Digital Transformation in Ministry Works

At the dawn of the Coronavirus Pandemic, the entire world was placed on stand still. Establishments, business offices, and private companies, most of which that are operating in a non-essential category, were advised for a temporary closure. Even churches and mass gatherings are no longer allowed as everyone was advised to stay at home and observe social distancing. That places the movement of PSALM and other Christian groups in a more difficult situation to operate this year.

However, the fight for the Gospel in the campuses and marketplaces is never quarantined. The leadership understood that while we are limited to the digital spaces now, the time is not to be wasted to prepare this generation of leaders and missionaries for the New Normal. Thus, a series of Zoom meetings and Group Chats created to gather the best ideas on how we can continue the movement amidst the global pandemic.

Last June 25-27, the national movement of Philippine Student Alliance Lay Movement, Inc. (PSALM) held its first Digital Evangelism and Discipleship via Zoom that was attended by 65 PSALMistas. There were Student Leaders, Lay, Campus Missionaries and members of the National Board of Directors who participated on this 3-day event that hopes to kickstart the operations of PSALM in the New Normal. This jam-packed series included Digital Evangelism by the National Director Christer Luchavez covering the new ways we can share the Gospel using the digital spaces; Ms. Del Jane Nillos, a former Campus Missionary, spoke on Discipleship in Digital Generation including the Pros and Cons of Face-to-Face and Online platforms; and Mr. Kenneth James Bag-ao facilitated the 3rd topic on The Use of Digital Platforms such as Messenger Rooms, Google Meet and Zoom Videoconferencing. A month after the webinar, the National Office was able to record 33 evangelistic contacts and spiritual interests who were reached by the Gospel through the Digital Platforms. This strategy hopes to advance to the entire year providing support to the leaders who would progress in their evangelism and discipleship in the digital spaces.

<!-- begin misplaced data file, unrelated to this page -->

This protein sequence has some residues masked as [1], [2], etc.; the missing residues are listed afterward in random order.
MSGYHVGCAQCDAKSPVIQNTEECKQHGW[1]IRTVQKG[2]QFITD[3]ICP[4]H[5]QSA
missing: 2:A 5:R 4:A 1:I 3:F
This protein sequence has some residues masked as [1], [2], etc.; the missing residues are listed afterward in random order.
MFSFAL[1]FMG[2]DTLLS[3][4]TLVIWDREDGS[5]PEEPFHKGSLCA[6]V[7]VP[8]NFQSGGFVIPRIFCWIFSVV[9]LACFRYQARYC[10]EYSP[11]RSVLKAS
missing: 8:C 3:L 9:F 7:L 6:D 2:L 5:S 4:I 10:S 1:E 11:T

Indeed, it is a very challenging endeavor for all religious sects, spiritual leaders, and Christian organizations to operate since spirituality requires a personal touch with the human beings like visitations, church services, and vis-à-vis Bible studies. Yet, we must learn to use the available weapon we hold in our hand. Time is changing, methods do change too, we—as Christ ambassadors of hope—should also be wise enough to adapt. Every change is difficult to grapple with, but we’ll get use to it by God’s grace. Digital platform of reaching out to people doesn’t necessarily replace the physical means, but is a new way of getting in touch with people beyond our place.

Whatever the means is, it will still bring us back to the motive of our hearts. It is not about any channel or platforms, but about our intentionality to obey The Great Commission that was given to us. In PSALM, it will continue to reach more and more students and lay wherever they are in this pandemic.

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